Last week, the SEC’s Director of Corporation Finance, Keith Higgins, spoke to the Los Angeles’ chapter of American Bar Association. He revealed more insight and direction the disclosure reform initiative is taking.
At this point, the discussions are still at the strategic level of disclosure, not eliminating a particular filing group, but making sure the content disclosed is meaningful to investors.
- What information do investors think is missing?
- Is there information in existing mandated issuer disclosures investors routinely ignore?
- Is there information in SEC filings investors routinely get elsewhere?
- How can information be easier to access and used with on smart phones and smart pads?
- Should disclosure requirements be tiered for different categories of issuers: smaller reporting companies or emerging growth companies?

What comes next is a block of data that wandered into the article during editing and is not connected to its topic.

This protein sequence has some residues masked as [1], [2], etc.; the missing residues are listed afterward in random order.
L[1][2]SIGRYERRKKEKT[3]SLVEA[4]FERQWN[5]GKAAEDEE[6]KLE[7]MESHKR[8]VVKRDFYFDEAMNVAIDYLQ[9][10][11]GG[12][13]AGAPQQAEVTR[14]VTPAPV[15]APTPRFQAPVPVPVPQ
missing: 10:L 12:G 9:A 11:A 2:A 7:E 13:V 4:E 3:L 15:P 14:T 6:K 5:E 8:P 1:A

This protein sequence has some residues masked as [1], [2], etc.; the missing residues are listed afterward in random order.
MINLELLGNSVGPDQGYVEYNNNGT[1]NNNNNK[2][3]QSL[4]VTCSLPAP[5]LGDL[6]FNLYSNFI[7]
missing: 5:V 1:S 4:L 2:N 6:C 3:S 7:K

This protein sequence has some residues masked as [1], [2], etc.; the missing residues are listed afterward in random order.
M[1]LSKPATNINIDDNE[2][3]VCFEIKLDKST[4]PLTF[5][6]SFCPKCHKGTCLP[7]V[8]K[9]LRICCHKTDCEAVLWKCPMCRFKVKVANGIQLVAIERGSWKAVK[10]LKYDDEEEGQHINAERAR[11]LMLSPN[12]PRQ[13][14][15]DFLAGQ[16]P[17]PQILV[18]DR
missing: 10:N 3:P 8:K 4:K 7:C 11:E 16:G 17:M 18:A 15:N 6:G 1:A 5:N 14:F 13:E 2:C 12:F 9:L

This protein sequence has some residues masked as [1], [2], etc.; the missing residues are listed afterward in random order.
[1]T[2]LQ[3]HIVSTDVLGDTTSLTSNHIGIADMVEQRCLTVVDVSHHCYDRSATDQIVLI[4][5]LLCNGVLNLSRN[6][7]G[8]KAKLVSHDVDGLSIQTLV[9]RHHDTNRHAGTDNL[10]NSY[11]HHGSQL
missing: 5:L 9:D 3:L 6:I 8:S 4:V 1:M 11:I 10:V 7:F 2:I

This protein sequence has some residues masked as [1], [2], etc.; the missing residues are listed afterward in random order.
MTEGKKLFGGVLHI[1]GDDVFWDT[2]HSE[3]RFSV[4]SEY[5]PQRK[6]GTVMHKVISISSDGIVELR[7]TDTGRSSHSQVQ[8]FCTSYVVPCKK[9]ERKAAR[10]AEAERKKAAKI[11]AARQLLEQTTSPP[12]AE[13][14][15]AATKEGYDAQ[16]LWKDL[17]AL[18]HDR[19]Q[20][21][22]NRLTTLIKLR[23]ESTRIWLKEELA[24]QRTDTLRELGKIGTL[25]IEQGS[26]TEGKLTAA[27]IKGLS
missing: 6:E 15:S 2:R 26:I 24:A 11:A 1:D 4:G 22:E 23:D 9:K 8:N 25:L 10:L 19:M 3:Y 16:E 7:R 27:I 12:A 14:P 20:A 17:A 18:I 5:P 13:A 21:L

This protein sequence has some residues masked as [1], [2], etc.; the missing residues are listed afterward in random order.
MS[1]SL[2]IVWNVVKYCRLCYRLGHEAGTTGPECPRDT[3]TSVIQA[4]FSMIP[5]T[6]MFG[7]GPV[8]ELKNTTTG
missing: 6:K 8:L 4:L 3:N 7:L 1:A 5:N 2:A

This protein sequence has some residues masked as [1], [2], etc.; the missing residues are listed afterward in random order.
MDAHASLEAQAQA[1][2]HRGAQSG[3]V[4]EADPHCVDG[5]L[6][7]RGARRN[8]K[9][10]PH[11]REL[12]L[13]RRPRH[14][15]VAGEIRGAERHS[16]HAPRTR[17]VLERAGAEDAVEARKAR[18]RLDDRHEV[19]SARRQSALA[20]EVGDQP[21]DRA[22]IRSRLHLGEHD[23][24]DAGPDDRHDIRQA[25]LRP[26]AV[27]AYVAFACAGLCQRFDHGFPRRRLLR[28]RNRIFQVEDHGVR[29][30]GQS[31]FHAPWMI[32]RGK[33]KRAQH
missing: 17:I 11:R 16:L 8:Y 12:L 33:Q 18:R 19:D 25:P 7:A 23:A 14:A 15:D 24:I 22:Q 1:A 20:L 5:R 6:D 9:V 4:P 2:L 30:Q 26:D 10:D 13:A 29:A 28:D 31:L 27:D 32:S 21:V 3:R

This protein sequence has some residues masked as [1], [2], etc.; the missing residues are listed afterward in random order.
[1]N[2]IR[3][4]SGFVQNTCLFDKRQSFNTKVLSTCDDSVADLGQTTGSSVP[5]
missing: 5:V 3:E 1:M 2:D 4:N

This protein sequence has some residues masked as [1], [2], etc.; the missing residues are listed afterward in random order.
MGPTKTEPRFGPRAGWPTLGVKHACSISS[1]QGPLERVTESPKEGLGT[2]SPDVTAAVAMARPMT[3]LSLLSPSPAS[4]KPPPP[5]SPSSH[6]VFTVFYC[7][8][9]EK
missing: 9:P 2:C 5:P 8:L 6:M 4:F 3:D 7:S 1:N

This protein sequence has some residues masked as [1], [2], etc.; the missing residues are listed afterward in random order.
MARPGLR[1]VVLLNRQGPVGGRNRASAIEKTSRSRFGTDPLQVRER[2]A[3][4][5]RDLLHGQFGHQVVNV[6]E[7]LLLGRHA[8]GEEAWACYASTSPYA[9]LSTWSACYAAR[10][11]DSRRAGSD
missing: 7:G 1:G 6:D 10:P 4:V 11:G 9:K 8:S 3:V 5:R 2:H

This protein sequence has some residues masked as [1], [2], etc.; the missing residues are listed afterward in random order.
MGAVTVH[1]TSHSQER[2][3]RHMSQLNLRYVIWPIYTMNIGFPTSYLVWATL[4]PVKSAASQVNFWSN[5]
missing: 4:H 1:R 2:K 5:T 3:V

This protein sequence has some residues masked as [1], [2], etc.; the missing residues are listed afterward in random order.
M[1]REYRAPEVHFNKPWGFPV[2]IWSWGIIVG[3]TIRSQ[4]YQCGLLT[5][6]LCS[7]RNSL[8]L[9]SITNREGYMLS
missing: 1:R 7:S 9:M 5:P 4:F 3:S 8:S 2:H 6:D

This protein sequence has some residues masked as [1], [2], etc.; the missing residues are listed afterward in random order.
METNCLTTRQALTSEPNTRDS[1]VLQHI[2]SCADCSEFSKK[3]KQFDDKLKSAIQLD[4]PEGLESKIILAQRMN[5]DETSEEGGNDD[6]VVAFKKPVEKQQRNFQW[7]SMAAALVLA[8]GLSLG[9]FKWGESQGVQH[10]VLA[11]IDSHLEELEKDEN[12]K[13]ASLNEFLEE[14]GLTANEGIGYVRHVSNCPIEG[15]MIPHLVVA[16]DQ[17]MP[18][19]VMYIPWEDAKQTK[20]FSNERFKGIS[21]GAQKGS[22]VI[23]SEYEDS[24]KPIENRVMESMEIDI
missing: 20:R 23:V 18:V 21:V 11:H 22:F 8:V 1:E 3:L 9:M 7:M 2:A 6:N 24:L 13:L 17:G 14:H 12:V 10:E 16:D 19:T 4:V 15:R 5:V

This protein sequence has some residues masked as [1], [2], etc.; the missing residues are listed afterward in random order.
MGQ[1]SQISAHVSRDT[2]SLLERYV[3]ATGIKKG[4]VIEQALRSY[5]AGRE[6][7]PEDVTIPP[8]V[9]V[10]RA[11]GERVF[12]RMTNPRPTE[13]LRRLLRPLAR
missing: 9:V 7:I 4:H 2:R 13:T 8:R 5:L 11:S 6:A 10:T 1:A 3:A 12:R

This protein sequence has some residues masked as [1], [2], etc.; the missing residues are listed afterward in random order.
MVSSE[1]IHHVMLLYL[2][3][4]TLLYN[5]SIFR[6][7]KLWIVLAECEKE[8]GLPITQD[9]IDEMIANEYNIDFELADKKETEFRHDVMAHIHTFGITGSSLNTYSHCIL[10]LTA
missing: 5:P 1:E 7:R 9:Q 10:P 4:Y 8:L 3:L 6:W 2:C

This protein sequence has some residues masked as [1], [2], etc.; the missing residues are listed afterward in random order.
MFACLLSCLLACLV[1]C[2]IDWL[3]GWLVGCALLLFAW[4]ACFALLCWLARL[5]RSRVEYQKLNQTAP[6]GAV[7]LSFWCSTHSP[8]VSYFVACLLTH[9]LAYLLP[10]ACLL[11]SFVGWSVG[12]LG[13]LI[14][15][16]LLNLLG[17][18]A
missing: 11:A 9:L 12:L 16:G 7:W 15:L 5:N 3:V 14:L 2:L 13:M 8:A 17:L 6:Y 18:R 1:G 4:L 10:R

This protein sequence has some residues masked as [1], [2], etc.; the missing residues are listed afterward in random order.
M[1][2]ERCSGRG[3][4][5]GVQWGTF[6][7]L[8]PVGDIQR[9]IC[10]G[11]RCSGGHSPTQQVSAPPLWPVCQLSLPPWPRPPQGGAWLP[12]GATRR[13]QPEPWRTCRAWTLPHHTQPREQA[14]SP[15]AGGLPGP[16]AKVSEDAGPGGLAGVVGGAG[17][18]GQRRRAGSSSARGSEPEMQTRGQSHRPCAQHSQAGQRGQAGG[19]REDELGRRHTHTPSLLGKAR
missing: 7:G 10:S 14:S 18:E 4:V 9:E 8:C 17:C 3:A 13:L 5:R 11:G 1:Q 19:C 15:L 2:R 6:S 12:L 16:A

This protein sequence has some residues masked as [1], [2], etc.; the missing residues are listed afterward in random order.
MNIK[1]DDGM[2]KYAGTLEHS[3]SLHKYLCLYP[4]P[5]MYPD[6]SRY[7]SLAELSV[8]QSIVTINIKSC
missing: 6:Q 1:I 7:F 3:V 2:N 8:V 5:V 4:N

Some of these questions are answered in the Shareholder Confidence 365 study here.
At the highest level, Mr. Higgins said investors have a desire for more information, not less. His staff’s job will be to find probable disclosure holes and make sure they are filled to the expectations of investors – all with actionable transparency in mind. Overload v. not germane.
For now, the only “tactile” point seems to pertain to the consideration of a “core disclosure” model: defined information that does not change often — such as a issuer’s business description, etc — would be disclosed in a “core” (annual?) document with the K’s and Qs filling in the timely and current disclosures. This would slightly reduce “word-count” and bring some cost savings.
Have a great week.